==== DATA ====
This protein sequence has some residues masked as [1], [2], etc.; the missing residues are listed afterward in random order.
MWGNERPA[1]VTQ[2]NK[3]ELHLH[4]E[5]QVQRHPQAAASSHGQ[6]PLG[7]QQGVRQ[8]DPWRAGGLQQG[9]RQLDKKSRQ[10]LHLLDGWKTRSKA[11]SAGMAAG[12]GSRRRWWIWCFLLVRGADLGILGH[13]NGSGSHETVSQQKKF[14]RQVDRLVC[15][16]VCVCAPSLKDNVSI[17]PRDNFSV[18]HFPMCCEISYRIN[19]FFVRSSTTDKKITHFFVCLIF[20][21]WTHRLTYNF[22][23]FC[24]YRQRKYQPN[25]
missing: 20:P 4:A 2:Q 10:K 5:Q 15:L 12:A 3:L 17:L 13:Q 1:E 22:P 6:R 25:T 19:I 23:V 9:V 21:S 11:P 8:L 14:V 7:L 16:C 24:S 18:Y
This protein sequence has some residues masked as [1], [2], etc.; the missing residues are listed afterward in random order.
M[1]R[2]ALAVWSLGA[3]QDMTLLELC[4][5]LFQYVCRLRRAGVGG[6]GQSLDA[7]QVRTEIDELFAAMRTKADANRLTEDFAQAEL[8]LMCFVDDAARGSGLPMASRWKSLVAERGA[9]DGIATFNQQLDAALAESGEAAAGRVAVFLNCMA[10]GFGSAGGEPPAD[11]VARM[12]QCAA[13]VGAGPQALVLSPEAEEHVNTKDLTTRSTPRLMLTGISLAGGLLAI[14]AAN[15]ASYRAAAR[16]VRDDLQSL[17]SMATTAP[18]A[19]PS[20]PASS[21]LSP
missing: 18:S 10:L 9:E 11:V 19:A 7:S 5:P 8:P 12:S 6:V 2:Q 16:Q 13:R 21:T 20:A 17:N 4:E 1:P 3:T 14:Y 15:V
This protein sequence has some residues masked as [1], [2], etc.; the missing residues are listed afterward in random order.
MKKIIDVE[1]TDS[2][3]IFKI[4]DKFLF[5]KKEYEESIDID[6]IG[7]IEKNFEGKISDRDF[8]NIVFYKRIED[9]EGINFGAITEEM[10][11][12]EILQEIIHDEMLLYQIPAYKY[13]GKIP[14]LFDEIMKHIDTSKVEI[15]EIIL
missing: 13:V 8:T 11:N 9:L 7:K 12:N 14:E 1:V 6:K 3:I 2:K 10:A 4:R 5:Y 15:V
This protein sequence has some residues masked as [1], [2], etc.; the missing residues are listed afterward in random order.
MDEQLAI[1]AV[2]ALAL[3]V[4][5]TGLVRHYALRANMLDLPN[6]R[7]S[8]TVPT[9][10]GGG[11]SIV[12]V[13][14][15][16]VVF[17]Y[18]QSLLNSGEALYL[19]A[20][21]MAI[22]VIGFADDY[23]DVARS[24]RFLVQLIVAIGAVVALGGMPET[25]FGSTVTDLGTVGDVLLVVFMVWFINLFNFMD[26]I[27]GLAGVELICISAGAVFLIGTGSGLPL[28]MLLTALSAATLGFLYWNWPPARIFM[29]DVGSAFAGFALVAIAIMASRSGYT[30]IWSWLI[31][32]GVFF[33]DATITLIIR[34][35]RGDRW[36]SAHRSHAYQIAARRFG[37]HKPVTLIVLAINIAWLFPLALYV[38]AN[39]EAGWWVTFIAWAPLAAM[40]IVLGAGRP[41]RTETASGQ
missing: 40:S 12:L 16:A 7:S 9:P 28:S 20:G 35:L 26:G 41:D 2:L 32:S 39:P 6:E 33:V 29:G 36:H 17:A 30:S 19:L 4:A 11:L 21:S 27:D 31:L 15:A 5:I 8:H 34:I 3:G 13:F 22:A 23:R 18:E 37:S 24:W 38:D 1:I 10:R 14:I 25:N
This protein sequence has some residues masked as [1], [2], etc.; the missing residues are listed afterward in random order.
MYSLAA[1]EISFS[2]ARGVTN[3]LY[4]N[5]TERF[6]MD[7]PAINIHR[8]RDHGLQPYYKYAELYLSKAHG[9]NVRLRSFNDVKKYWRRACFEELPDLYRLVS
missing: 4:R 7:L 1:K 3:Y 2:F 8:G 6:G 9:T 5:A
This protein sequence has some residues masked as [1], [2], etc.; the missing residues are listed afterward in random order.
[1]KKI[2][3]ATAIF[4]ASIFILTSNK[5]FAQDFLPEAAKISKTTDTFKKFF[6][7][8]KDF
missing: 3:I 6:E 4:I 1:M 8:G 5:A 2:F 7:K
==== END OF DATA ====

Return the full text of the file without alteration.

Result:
This protein sequence has some residues masked as [1], [2], etc.; the missing residues are listed afterward in random order.
MWGNERPA[1]VTQ[2]NK[3]ELHLH[4]E[5]QVQRHPQAAASSHGQ[6]PLG[7]QQGVRQ[8]DPWRAGGLQQG[9]RQLDKKSRQ[10]LHLLDGWKTRSKA[11]SAGMAAG[12]GSRRRWWIWCFLLVRGADLGILGH[13]NGSGSHETVSQQKKF[14]RQVDRLVC[15][16]VCVCAPSLKDNVSI[17]PRDNFSV[18]HFPMCCEISYRIN[19]FFVRSSTTDKKITHFFVCLIF[20][21]WTHRLTYNF[22][23]FC[24]YRQRKYQPN[25]
missing: 20:P 4:A 2:Q 10:K 5:Q 15:L 12:A 3:L 17:L 13:Q 1:E 22:P 6:R 25:T 19:I 23:V 9:V 21:S 11:P 8:L 14:V 7:L 16:C 24:S 18:Y
This protein sequence has some residues masked as [1], [2], etc.; the missing residues are listed afterward in random order.
M[1]R[2]ALAVWSLGA[3]QDMTLLELC[4][5]LFQYVCRLRRAGVGG[6]GQSLDA[7]QVRTEIDELFAAMRTKADANRLTEDFAQAEL[8]LMCFVDDAARGSGLPMASRWKSLVAERGA[9]DGIATFNQQLDAALAESGEAAAGRVAVFLNCMA[10]GFGSAGGEPPAD[11]VARM[12]QCAA[13]VGAGPQALVLSPEAEEHVNTKDLTTRSTPRLMLTGISLAGGLLAI[14]AAN[15]ASYRAAAR[16]VRDDLQSL[17]SMATTAP[18]A[19]PS[20]PASS[21]LSP
missing: 18:S 10:L 9:E 11:V 19:A 7:S 5:P 8:P 12:S 6:V 2:Q 16:Q 13:R 21:T 20:A 17:N 4:E 1:P 3:T 14:Y 15:V
This protein sequence has some residues masked as [1], [2], etc.; the missing residues are listed afterward in random order.
MKKIIDVE[1]TDS[2][3]IFKI[4]DKFLF[5]KKEYEESIDID[6]IG[7]IEKNFEGKISDRDF[8]NIVFYKRIED[9]EGINFGAITEEM[10][11][12]EILQEIIHDEMLLYQIPAYKY[13]GKIP[14]LFDEIMKHIDTSKVEI[15]EIIL
missing: 13:V 8:T 11:N 9:L 7:K 12:N 14:E 1:V 6:K 3:I 2:K 10:A 4:R 5:Y 15:V
This protein sequence has some residues masked as [1], [2], etc.; the missing residues are listed afterward in random order.
MDEQLAI[1]AV[2]ALAL[3]V[4][5]TGLVRHYALRANMLDLPN[6]R[7]S[8]TVPT[9][10]GGG[11]SIV[12]V[13][14][15][16]VVF[17]Y[18]QSLLNSGEALYL[19]A[20][21]MAI[22]VIGFADDY[23]DVARS[24]RFLVQLIVAIGAVVALGGMPET[25]FGSTVTDLGTVGDVLLVVFMVWFINLFNFMD[26]I[27]GLAGVELICISAGAVFLIGTGSGLPL[28]MLLTALSAATLGFLYWNWPPARIFM[29]DVGSAFAGFALVAIAIMASRSGYT[30]IWSWLI[31][32]GVFF[33]DATITLIIR[34][35]RGDRW[36]SAHRSHAYQIAARRFG[37]HKPVTLIVLAINIAWLFPLALYV[38]AN[39]EAGWWVTFIAWAPLAAM[40]IVLGAGRP[41]RTETASGQ
missing: 40:S 12:L 16:A 7:S 9:P 28:S 20:G 35:L 26:G 41:D 2:L 32:S 39:P 6:E 33:V 29:G 36:H 17:A 30:S 19:L 4:A 11:L 21:S 27:D 31:L 15:A 5:I 8:H 34:I 3:G 13:F 22:A 23:R 18:E 37:S 24:W 38:D 1:I 10:R 14:I 25:N
This protein sequence has some residues masked as [1], [2], etc.; the missing residues are listed afterward in random order.
MYSLAA[1]EISFS[2]ARGVTN[3]LY[4]N[5]TERF[6]MD[7]PAINIHR[8]RDHGLQPYYKYAELYLSKAHG[9]NVRLRSFNDVKKYWRRACFEELPDLYRLVS
missing: 4:R 7:L 1:K 3:Y 2:F 8:G 6:G 9:T 5:A
This protein sequence has some residues masked as [1], [2], etc.; the missing residues are listed afterward in random order.
[1]KKI[2][3]ATAIF[4]ASIFILTSNK[5]FAQDFLPEAAKISKTTDTFKKFF[6][7][8]KDF
missing: 3:I 6:E 4:I 1:M 8:G 5:A 2:F 7:K